When it comes to design, I like it practical. I’m not interested in a beautiful, but prickly chair that will draw blood if you sit on it or an awesome looking light fixture that will burn you when you try to turn it off. To me, good design is not only about looks, but also about practicality and originality. It has those extra challenges that fine art lacks. I leave it to paintings to wow me with good looks!
So with this filter, I attended Wanted Design and found a number of pieces I could actually use in my interiors; practical pieces with a unique beauty and sensibility. Here is a sampling of what I really caught my eye:
Design Within Reach introduced the original work (above) of Atlanta-based designer Chris Hardy. I found his “Helix” series of tables of cast brass, solid walnut and glass totally apropos for today’s way of life. Each table has an odd number of legs that makes it look different from every angle. They also have leveling guides, which make them adjust to uneven floors. These industrial-looking babies also have a polished sense of masculine bravado and are smoking hot. Wow, this guy thought about everything!
Global Lighting, one of Wanted Design sponsors, showcased Holland’s Jacco Maris’s very stylish “Stand Alone” floor reading light. Soooo incredibly chic for interiors with a sophisticated edge. The lamp looks like a tractor’s headlight – but not like the one’s on a rough-hewn farm tractor. More like those on the tractor’s polished sibling who left the farm for the bright lights of the city!
I started to speak in tongues, well Brazilian Portuguese anyway, when I first saw the lounge designs by 13&9 Design – they couldn’t be from anywhere else, right? To my amazement (and slight disappointment in the language department), the studio is actually in AUSTRIA (and not Rio de Janeiro)!!! These cool, minimalistic and very modern loungers are A+. The chairs are right on the margin between beauty and impracticality but with these darlings, I would be willing take a chance.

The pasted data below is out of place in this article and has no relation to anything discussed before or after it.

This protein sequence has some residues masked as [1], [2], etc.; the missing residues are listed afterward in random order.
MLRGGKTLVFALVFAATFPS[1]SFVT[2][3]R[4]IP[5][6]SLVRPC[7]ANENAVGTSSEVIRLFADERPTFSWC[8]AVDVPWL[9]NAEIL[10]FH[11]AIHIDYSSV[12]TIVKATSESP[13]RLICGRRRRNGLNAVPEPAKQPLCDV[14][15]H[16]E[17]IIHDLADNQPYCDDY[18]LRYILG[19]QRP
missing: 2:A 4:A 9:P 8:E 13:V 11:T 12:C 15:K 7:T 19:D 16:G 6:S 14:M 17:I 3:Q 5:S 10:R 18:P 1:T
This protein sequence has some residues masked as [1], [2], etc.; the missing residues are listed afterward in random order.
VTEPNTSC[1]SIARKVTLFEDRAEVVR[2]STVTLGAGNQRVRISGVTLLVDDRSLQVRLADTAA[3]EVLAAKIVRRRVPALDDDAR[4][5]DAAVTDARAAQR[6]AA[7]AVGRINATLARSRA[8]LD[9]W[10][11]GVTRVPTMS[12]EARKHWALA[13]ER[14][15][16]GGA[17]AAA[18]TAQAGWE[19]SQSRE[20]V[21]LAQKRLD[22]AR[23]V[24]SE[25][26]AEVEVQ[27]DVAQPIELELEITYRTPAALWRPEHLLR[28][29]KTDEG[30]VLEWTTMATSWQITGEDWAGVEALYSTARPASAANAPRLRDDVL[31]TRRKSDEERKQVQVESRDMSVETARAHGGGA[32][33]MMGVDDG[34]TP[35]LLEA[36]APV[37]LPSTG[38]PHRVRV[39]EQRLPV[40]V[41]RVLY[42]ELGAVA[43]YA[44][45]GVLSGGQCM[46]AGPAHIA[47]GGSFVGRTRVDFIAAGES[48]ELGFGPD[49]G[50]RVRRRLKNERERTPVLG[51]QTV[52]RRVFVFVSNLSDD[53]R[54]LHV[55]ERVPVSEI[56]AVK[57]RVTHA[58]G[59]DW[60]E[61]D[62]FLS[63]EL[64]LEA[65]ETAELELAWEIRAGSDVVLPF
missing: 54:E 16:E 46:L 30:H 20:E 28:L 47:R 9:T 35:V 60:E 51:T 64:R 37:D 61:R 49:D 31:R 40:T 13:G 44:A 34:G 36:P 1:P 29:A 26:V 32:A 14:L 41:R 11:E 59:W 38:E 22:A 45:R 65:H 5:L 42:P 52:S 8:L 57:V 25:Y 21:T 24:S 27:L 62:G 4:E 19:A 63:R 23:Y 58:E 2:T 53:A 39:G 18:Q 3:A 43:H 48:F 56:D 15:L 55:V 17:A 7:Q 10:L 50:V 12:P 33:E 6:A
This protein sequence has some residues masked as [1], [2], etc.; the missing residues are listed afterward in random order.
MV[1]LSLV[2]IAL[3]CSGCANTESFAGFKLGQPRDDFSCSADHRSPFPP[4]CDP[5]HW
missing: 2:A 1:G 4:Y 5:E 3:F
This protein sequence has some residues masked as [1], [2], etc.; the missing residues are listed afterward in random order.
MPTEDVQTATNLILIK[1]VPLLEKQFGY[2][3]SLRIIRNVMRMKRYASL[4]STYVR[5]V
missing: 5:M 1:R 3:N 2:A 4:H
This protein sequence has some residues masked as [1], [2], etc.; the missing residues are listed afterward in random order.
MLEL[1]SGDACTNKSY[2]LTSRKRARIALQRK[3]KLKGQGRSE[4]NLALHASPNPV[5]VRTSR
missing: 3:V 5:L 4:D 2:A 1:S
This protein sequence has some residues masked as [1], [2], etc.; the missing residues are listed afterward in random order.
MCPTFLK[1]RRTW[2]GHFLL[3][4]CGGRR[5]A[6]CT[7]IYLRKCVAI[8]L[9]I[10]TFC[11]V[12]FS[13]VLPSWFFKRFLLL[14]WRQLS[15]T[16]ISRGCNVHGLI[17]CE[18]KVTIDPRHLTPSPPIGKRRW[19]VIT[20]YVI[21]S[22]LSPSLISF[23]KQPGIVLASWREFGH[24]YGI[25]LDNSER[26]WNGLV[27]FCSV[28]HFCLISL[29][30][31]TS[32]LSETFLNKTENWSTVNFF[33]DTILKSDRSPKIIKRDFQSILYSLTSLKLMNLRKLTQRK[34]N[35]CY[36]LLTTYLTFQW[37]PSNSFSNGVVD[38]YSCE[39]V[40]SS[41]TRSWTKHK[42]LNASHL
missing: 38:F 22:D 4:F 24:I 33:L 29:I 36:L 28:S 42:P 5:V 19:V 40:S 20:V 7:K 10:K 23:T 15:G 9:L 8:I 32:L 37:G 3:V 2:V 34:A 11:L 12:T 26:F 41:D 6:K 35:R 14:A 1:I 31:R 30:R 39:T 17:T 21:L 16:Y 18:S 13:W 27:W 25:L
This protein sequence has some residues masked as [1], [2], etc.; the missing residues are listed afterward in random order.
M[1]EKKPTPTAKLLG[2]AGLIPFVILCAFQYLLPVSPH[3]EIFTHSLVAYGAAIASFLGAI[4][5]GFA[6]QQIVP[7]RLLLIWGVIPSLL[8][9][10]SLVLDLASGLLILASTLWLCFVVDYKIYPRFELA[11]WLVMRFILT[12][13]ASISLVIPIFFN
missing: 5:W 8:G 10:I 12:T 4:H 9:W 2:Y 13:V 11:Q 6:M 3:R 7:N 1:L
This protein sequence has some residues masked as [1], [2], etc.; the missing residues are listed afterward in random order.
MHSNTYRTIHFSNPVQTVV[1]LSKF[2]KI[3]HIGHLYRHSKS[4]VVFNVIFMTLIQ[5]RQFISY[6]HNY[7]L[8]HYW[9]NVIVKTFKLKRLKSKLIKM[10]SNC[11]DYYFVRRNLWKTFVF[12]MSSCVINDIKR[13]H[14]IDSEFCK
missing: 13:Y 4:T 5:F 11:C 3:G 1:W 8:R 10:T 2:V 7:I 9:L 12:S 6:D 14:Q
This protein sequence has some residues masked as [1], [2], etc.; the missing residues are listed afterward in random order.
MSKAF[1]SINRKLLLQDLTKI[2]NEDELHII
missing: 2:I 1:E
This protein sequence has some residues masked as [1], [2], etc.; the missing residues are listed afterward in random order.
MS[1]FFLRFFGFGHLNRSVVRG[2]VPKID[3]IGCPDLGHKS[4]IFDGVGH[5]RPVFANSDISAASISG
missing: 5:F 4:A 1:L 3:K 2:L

The Swedish textiles of Almedahl’s were beautiful, fresh, light and airy. I was particularly entranced by their “burnout” series that use a technique for creating positive and negative spaces in their textile designs. Elegant Swedish sophistication at its best.
A designer from Montreal, Tat Chao had some very original lighting designs that peeked my curiosity. His “in Vitro” collection is made from up-cycled glass – discarded, out-of-style and/or damaged glass – and given a new life. In particular, I loved the “bipolar” LED pendants made by placing 2 wine glasses end-to-end.
Established companies like Hewlett-Packard, one of the Fair’s sponsors, also showed me they really can compete in the cool and fresh category. They featured a new offering – digital custom wallcoverings – a newly released process in which you as the designer can create wallpaper using their free software. Once the design is complete you can have it printed onto pretty much anything for installation by any experienced wallpaper installer. You really need to see this to believe it!
You can palpably feel the excitement of design when you attend a fair like Wanted Design. Few booths show “established” brands and its mostly young, energetic and good designers with a vision. I applaud the French-born, New York-based co-founders Odile Hainaut and Claire Pijoulat, for bringing this show to our great city. Merci beaucoup!
image credits: courtesy Wanted Design